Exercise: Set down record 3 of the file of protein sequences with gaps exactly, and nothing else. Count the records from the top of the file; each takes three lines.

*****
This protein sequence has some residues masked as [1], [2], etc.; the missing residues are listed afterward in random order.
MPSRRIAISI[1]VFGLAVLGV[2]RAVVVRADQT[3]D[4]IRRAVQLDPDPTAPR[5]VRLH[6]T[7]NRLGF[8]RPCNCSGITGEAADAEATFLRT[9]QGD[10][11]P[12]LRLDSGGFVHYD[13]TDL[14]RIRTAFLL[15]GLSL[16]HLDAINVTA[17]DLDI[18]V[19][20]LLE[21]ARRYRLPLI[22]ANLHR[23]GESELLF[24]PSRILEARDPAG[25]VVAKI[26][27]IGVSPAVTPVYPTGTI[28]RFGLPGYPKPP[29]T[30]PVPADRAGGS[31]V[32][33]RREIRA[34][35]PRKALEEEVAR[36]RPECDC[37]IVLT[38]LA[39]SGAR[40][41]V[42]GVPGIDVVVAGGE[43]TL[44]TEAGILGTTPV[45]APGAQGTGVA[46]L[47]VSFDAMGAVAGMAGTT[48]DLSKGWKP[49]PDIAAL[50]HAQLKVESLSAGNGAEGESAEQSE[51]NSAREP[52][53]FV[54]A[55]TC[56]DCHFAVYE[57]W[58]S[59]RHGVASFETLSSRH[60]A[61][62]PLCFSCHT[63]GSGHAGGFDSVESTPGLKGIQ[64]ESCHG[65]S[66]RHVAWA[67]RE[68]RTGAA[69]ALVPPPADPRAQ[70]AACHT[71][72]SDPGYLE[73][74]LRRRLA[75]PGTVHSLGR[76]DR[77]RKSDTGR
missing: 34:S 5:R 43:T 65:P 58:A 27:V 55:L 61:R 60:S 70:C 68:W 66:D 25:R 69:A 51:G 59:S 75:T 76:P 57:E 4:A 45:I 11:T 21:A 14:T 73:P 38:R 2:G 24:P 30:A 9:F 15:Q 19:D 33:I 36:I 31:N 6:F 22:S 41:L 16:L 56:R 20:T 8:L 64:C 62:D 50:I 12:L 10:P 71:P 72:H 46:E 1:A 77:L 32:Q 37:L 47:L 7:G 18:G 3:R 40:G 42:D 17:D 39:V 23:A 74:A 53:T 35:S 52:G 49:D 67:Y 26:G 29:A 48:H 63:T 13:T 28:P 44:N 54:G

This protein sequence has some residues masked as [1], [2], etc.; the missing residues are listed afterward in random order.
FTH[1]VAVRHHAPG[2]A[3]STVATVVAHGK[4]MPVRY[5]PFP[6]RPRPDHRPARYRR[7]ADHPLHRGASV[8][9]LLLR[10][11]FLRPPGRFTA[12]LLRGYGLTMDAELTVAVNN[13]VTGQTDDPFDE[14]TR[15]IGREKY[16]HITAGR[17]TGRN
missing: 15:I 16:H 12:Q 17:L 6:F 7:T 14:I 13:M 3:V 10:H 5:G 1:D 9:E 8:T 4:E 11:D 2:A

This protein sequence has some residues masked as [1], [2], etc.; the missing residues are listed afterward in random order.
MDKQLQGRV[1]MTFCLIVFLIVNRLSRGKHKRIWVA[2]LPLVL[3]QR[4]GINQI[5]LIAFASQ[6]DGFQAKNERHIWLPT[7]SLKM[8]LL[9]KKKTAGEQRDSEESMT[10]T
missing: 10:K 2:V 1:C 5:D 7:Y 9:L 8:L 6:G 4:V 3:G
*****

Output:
This protein sequence has some residues masked as [1], [2], etc.; the missing residues are listed afterward in random order.
MDKQLQGRV[1]MTFCLIVFLIVNRLSRGKHKRIWVA[2]LPLVL[3]QR[4]GINQI[5]LIAFASQ[6]DGFQAKNERHIWLPT[7]SLKM[8]LL[9]KKKTAGEQRDSEESMT[10]T
missing: 10:K 2:V 1:C 5:D 7:Y 9:L 8:L 6:G 4:V 3:G